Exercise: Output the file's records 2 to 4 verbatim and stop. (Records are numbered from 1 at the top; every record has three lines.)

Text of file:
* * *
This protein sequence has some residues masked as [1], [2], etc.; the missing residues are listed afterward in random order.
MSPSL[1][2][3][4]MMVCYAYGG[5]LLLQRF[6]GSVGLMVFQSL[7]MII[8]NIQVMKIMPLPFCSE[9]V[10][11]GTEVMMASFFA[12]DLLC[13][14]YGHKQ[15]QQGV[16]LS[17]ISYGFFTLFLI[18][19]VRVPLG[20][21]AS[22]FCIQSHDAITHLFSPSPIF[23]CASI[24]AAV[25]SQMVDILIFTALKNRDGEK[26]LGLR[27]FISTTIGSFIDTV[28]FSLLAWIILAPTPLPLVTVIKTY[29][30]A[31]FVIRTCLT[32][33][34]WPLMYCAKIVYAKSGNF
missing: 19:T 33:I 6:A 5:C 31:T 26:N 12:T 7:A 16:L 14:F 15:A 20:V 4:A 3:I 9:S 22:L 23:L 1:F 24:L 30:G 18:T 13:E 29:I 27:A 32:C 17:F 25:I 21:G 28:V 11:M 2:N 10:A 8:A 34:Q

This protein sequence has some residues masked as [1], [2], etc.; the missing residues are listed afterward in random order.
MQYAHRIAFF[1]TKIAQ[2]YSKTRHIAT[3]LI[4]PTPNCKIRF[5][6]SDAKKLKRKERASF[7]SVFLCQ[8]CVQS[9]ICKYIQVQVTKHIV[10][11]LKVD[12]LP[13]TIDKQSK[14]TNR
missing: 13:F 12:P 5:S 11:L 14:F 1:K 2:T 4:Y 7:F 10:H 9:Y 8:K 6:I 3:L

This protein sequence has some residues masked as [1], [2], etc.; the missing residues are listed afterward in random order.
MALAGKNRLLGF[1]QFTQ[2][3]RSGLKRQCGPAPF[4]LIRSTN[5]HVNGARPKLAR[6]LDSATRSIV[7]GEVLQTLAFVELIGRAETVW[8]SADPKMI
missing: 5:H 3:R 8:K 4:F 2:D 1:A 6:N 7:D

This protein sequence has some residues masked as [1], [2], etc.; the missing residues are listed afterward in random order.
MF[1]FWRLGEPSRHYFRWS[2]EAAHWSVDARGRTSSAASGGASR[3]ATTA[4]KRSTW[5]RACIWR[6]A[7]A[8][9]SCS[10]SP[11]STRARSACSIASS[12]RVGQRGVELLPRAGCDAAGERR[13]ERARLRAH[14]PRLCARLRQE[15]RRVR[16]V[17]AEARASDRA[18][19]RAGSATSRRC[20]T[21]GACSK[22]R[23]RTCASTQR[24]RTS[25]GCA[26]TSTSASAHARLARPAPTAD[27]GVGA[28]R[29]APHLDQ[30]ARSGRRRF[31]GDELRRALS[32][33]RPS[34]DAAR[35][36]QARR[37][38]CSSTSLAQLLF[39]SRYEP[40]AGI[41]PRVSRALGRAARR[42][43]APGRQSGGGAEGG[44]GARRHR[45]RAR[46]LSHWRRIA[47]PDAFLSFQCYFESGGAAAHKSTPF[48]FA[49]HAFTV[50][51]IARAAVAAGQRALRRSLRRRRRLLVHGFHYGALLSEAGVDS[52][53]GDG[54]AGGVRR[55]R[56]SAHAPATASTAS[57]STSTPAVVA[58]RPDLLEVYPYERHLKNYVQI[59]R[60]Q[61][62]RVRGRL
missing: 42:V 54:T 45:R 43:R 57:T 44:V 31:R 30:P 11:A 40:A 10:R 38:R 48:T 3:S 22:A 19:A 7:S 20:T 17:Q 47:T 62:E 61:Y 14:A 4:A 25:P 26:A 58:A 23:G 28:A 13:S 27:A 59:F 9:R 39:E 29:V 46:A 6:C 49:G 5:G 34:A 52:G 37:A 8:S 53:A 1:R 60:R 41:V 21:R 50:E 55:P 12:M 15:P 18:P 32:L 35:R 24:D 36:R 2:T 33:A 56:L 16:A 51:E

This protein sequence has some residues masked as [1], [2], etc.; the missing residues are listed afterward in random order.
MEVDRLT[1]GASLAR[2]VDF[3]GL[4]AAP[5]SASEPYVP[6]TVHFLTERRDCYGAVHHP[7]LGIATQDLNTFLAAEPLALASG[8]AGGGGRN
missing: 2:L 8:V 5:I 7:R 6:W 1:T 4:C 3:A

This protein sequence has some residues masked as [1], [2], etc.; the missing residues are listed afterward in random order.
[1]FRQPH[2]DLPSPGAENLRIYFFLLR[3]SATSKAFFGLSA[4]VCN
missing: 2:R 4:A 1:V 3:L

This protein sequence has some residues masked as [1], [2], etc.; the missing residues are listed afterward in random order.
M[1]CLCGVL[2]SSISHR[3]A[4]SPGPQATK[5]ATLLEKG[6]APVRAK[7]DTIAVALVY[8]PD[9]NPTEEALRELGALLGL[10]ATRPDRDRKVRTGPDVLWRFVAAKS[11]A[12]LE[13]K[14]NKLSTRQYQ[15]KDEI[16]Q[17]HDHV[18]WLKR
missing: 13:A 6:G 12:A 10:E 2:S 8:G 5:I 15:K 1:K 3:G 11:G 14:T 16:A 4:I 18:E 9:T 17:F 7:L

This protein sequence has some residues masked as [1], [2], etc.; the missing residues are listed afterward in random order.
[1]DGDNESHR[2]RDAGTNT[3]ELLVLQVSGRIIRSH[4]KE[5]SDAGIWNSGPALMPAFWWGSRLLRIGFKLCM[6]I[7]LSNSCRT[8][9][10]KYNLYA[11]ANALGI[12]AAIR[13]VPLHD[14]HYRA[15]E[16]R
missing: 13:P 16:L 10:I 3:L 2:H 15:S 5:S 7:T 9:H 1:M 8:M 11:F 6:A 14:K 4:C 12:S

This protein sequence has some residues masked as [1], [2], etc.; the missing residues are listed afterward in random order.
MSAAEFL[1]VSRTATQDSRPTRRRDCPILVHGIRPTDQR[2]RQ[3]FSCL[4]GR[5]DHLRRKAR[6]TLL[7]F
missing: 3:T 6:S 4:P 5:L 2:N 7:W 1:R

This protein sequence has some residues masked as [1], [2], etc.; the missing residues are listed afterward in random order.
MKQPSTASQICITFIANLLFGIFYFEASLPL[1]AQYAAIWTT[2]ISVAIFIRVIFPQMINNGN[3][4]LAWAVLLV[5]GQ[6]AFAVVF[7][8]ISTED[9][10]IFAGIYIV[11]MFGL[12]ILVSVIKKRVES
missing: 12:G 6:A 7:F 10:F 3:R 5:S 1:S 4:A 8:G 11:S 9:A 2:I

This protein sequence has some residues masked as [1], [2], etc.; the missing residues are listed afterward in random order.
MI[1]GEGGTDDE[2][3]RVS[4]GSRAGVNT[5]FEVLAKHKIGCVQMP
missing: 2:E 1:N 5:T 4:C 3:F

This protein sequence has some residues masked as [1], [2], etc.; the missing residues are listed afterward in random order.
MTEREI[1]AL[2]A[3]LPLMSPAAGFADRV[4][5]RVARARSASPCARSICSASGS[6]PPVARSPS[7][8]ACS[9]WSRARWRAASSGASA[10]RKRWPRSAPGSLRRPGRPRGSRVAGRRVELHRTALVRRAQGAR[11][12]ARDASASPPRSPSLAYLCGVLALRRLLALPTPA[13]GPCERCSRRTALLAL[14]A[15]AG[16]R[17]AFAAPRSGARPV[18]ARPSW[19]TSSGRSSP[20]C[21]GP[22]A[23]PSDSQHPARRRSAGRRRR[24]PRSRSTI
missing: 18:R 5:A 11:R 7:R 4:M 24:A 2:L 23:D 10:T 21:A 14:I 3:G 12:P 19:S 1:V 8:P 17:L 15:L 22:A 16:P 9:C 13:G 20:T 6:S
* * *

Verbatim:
This protein sequence has some residues masked as [1], [2], etc.; the missing residues are listed afterward in random order.
MQYAHRIAFF[1]TKIAQ[2]YSKTRHIAT[3]LI[4]PTPNCKIRF[5][6]SDAKKLKRKERASF[7]SVFLCQ[8]CVQS[9]ICKYIQVQVTKHIV[10][11]LKVD[12]LP[13]TIDKQSK[14]TNR
missing: 13:F 12:P 5:S 11:L 14:F 1:K 2:T 4:Y 7:F 10:H 9:Y 8:K 6:I 3:L

This protein sequence has some residues masked as [1], [2], etc.; the missing residues are listed afterward in random order.
MALAGKNRLLGF[1]QFTQ[2][3]RSGLKRQCGPAPF[4]LIRSTN[5]HVNGARPKLAR[6]LDSATRSIV[7]GEVLQTLAFVELIGRAETVW[8]SADPKMI
missing: 5:H 3:R 8:K 4:F 2:D 1:A 6:N 7:D

This protein sequence has some residues masked as [1], [2], etc.; the missing residues are listed afterward in random order.
MF[1]FWRLGEPSRHYFRWS[2]EAAHWSVDARGRTSSAASGGASR[3]ATTA[4]KRSTW[5]RACIWR[6]A[7]A[8][9]SCS[10]SP[11]STRARSACSIASS[12]RVGQRGVELLPRAGCDAAGERR[13]ERARLRAH[14]PRLCARLRQE[15]RRVR[16]V[17]AEARASDRA[18][19]RAGSATSRRC[20]T[21]GACSK[22]R[23]RTCASTQR[24]RTS[25]GCA[26]TSTSASAHARLARPAPTAD[27]GVGA[28]R[29]APHLDQ[30]ARSGRRRF[31]GDELRRALS[32][33]RPS[34]DAAR[35][36]QARR[37][38]CSSTSLAQLLF[39]SRYEP[40]AGI[41]PRVSRALGRAARR[42][43]APGRQSGGGAEGG[44]GARRHR[45]RAR[46]LSHWRRIA[47]PDAFLSFQCYFESGGAAAHKSTPF[48]FA[49]HAFTV[50][51]IARAAVAAGQRALRRSLRRRRRLLVHGFHYGALLSEAGVDS[52][53]GDG[54]AGGVRR[55]R[56]SAHAPATASTAS[57]STSTPAVVA[58]RPDLLEVYPYERHLKNYVQI[59]R[60]Q[61][62]RVRGRL
missing: 42:V 54:T 45:R 43:R 57:T 44:V 31:R 30:P 11:A 40:A 10:R 38:R 48:T 3:S 22:A 19:A 7:S 20:T 17:Q 47:T 62:E 61:Y 14:A 4:A 25:P 26:A 58:A 23:G 28:A 13:S 27:A 59:F 9:R 39:E 29:V 46:A 6:C 49:G 5:G 34:A 52:G 37:A 8:S 53:A 1:R 60:R 41:V 21:R 50:E 55:P 12:M 15:P 18:P 32:L 35:R 24:D 36:R 2:T 33:A 56:L 16:A 51:E